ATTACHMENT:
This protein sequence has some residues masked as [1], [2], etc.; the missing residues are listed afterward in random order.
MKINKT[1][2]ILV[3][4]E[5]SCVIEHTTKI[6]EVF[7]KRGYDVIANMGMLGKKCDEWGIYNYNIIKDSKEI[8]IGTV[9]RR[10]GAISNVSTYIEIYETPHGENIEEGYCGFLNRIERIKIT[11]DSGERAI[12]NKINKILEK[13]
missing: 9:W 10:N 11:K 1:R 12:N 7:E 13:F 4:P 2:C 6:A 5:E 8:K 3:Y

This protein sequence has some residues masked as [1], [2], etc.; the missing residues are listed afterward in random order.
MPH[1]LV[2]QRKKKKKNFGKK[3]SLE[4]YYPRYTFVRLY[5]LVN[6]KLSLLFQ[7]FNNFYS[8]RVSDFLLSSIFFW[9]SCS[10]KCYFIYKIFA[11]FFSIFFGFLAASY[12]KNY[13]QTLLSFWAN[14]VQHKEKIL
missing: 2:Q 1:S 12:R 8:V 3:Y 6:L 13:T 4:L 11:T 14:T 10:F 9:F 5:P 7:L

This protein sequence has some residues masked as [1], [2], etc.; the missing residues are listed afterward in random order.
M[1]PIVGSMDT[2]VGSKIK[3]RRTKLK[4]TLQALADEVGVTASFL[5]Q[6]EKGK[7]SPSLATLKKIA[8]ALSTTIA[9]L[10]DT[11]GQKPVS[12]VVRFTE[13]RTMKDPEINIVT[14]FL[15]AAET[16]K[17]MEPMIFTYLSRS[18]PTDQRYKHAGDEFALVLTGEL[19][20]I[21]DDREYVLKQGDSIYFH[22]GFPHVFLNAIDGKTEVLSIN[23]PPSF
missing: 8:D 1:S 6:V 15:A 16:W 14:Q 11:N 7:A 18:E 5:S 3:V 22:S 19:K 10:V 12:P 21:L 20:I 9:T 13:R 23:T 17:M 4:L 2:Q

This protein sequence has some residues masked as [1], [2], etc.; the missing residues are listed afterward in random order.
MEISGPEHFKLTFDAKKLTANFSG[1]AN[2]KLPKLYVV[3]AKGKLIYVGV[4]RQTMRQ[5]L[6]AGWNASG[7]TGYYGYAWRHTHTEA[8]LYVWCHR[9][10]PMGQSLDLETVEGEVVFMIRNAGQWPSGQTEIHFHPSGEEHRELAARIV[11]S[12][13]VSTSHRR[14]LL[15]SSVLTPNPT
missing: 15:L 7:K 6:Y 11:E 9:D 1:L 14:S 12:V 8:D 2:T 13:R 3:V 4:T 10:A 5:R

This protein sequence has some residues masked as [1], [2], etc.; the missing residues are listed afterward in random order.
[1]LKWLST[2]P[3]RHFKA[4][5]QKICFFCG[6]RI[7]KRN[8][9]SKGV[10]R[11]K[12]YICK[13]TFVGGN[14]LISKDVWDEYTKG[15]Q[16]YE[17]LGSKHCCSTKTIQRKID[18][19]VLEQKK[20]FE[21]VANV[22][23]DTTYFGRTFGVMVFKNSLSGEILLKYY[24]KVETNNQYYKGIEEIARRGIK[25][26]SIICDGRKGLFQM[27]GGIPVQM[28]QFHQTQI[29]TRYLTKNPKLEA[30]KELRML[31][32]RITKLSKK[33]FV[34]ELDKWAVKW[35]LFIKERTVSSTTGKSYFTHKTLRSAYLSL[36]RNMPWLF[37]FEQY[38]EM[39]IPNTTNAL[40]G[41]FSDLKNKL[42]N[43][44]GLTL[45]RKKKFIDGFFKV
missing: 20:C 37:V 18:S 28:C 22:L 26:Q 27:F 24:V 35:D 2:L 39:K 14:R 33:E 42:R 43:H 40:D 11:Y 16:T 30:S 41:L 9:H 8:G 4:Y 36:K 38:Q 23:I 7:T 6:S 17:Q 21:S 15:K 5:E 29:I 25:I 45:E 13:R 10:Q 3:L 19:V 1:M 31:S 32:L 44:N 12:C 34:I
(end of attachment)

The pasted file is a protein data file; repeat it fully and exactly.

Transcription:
This protein sequence has some residues masked as [1], [2], etc.; the missing residues are listed afterward in random order.
MKINKT[1][2]ILV[3][4]E[5]SCVIEHTTKI[6]EVF[7]KRGYDVIANMGMLGKKCDEWGIYNYNIIKDSKEI[8]IGTV[9]RR[10]GAISNVSTYIEIYETPHGENIEEGYCGFLNRIERIKIT[11]DSGERAI[12]NKINKILEK[13]
missing: 9:W 10:N 11:K 1:R 12:N 7:E 13:F 4:P 2:C 6:A 5:E 8:K 3:Y

This protein sequence has some residues masked as [1], [2], etc.; the missing residues are listed afterward in random order.
MPH[1]LV[2]QRKKKKKNFGKK[3]SLE[4]YYPRYTFVRLY[5]LVN[6]KLSLLFQ[7]FNNFYS[8]RVSDFLLSSIFFW[9]SCS[10]KCYFIYKIFA[11]FFSIFFGFLAASY[12]KNY[13]QTLLSFWAN[14]VQHKEKIL
missing: 2:Q 1:S 12:R 8:V 3:Y 6:L 13:T 4:L 11:T 14:T 10:F 9:F 5:P 7:L

This protein sequence has some residues masked as [1], [2], etc.; the missing residues are listed afterward in random order.
M[1]PIVGSMDT[2]VGSKIK[3]RRTKLK[4]TLQALADEVGVTASFL[5]Q[6]EKGK[7]SPSLATLKKIA[8]ALSTTIA[9]L[10]DT[11]GQKPVS[12]VVRFTE[13]RTMKDPEINIVT[14]FL[15]AAET[16]K[17]MEPMIFTYLSRS[18]PTDQRYKHAGDEFALVLTGEL[19][20]I[21]DDREYVLKQGDSIYFH[22]GFPHVFLNAIDGKTEVLSIN[23]PPSF
missing: 8:D 1:S 6:V 15:A 16:W 14:Q 11:N 7:A 18:E 5:S 3:V 22:S 19:K 10:V 12:P 21:L 20:I 9:T 13:R 23:T 17:M 4:L 2:Q

This protein sequence has some residues masked as [1], [2], etc.; the missing residues are listed afterward in random order.
MEISGPEHFKLTFDAKKLTANFSG[1]AN[2]KLPKLYVV[3]AKGKLIYVGV[4]RQTMRQ[5]L[6]AGWNASG[7]TGYYGYAWRHTHTEA[8]LYVWCHR[9][10]PMGQSLDLETVEGEVVFMIRNAGQWPSGQTEIHFHPSGEEHRELAARIV[11]S[12][13]VSTSHRR[14]LL[15]SSVLTPNPT
missing: 15:L 7:K 6:Y 11:E 9:D 1:L 14:S 12:V 8:D 2:T 13:R 3:V 4:T 10:A 5:R

This protein sequence has some residues masked as [1], [2], etc.; the missing residues are listed afterward in random order.
[1]LKWLST[2]P[3]RHFKA[4][5]QKICFFCG[6]RI[7]KRN[8][9]SKGV[10]R[11]K[12]YICK[13]TFVGGN[14]LISKDVWDEYTKG[15]Q[16]YE[17]LGSKHCCSTKTIQRKID[18][19]VLEQKK[20]FE[21]VANV[22][23]DTTYFGRTFGVMVFKNSLSGEILLKYY[24]KVETNNQYYKGIEEIARRGIK[25][26]SIICDGRKGLFQM[27]GGIPVQM[28]QFHQTQI[29]TRYLTKNPKLEA[30]KELRML[31][32]RITKLSKK[33]FV[34]ELDKWAVKW[35]LFIKERTVSSTTGKSYFTHKTLRSAYLSL[36]RNMPWLF[37]FEQY[38]EM[39]IPNTTNAL[40]G[41]FSDLKNKL[42]N[43][44]GLTL[45]RKKKFIDGFFKV
missing: 20:C 37:V 18:S 28:C 22:L 26:Q 27:F 24:V 35:D 2:L 39:K 14:R 33:E 42:R 43:H 40:D 11:Y 16:T 30:S 41:L 9:H 8:G 4:Y 36:K 38:Q 23:I 7:T 6:S 17:Q 21:S 15:K 5:E 29:I 25:I 45:E 13:R 10:Q 3:L 19:V 1:M 31:S 32:L 44:N 12:C 34:I